The common merganser (North American) or goosander (Eurasian) (Mergus merganser) is a large seaduck of rivers and lakes in forested areas of Europe, Asia, and North America.
Like other species in the genus Mergus, it has a crest of longer head feathers, but these usually lie smoothly rounded behind the head, not normally forming an erect crest. Adult males in breeding plumage are easily distinguished, the body white with a variable salmon-pink tinge, the head black with an iridescent green gloss, the rump and tail grey, and the wings largely white on the inner half, black on the outer half. Females and males in "eclipse" (non-breeding plumage, July to October) are largely grey, with a reddish-brown head, white chin, and white secondary feathers on the wing. Juveniles (both sexes) are similar to adult females but also show a short black-edged white stripe between the eye and bill. The bill and legs are red to brownish-red, brightest on adult males, dullest on juveniles.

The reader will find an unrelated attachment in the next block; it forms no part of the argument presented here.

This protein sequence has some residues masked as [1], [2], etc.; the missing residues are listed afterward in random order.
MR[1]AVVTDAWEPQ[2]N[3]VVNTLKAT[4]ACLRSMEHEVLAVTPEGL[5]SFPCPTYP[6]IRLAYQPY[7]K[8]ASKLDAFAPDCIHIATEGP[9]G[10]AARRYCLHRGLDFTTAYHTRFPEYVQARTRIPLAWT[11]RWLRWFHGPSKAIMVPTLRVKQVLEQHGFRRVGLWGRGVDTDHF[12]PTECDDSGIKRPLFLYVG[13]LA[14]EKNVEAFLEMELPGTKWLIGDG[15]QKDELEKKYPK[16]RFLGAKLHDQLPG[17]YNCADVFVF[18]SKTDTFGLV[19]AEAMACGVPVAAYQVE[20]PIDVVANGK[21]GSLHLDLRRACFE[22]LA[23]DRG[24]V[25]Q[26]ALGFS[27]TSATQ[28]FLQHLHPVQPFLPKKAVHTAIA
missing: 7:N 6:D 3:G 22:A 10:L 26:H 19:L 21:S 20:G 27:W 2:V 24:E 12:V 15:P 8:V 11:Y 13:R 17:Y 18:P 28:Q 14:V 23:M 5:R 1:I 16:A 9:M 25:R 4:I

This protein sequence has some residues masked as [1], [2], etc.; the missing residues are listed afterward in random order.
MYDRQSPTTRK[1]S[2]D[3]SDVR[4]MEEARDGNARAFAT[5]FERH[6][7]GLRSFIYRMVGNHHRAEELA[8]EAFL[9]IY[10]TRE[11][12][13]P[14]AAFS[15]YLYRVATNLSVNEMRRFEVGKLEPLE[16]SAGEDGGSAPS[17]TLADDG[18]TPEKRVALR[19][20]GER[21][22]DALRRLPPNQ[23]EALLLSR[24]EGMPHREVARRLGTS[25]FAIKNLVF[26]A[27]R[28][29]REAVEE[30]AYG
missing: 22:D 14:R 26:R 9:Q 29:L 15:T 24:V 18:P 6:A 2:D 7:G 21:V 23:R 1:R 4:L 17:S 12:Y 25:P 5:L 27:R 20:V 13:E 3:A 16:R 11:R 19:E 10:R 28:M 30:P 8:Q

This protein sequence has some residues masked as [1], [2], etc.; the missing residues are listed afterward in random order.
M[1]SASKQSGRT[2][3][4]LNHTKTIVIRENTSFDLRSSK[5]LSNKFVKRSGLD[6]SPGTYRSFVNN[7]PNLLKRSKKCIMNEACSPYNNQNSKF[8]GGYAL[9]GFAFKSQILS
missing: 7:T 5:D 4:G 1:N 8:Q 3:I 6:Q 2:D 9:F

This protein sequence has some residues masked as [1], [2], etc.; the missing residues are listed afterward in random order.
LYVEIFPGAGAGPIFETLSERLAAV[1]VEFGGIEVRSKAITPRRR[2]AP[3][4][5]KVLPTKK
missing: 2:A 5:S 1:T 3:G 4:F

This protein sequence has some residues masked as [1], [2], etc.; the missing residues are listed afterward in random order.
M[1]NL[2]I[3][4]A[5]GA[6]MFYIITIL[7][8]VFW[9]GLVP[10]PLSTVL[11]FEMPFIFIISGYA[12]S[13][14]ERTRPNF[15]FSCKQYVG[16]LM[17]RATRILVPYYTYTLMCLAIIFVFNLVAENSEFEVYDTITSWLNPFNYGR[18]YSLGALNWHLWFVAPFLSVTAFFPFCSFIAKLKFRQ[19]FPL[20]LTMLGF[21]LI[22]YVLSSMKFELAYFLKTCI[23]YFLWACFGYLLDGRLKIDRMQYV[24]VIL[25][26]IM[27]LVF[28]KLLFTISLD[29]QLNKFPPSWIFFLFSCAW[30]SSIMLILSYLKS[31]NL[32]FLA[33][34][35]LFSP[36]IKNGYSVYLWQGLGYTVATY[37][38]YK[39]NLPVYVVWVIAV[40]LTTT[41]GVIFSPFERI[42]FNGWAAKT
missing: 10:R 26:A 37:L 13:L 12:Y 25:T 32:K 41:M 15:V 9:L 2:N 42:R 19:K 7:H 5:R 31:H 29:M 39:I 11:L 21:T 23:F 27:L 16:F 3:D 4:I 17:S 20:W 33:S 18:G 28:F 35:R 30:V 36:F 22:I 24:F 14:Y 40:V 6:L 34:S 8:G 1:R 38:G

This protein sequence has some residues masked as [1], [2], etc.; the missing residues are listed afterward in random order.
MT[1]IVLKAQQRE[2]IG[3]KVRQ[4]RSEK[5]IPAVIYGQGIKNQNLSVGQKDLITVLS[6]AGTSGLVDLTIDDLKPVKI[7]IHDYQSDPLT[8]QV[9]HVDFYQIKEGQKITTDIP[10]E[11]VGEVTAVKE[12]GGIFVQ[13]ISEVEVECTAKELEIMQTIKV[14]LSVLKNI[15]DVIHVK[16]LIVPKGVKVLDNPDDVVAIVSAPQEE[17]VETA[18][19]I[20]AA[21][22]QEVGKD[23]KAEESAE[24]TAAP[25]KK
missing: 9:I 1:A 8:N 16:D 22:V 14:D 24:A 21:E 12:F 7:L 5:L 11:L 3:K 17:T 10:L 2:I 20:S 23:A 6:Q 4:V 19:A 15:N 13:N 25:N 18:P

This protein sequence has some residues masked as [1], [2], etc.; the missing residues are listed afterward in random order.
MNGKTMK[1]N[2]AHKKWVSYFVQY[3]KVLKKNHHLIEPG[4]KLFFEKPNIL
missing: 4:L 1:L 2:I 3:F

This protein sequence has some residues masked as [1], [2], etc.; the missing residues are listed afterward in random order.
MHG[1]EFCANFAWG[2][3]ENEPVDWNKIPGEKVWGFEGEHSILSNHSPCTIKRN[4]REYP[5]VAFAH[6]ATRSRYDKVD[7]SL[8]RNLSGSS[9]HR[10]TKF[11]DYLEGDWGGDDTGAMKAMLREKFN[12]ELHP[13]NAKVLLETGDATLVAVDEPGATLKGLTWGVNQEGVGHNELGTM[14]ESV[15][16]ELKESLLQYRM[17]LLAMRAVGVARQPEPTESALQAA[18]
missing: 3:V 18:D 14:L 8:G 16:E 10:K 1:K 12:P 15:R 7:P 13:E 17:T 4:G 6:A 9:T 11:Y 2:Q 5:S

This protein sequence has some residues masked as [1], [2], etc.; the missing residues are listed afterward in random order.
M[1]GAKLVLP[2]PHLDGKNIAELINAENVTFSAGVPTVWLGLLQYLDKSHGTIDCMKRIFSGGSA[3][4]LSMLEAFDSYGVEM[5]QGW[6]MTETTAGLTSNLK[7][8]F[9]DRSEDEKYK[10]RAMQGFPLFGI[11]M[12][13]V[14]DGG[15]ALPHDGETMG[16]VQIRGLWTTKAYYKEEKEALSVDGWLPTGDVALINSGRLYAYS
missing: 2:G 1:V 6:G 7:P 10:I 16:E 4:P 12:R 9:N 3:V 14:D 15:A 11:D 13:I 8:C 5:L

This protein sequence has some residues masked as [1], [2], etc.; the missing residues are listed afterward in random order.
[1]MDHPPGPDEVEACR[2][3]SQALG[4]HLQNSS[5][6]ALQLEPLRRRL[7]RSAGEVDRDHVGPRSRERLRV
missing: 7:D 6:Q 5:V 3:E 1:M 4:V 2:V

The common merganser eats mainly fish. It nests in holes in trees.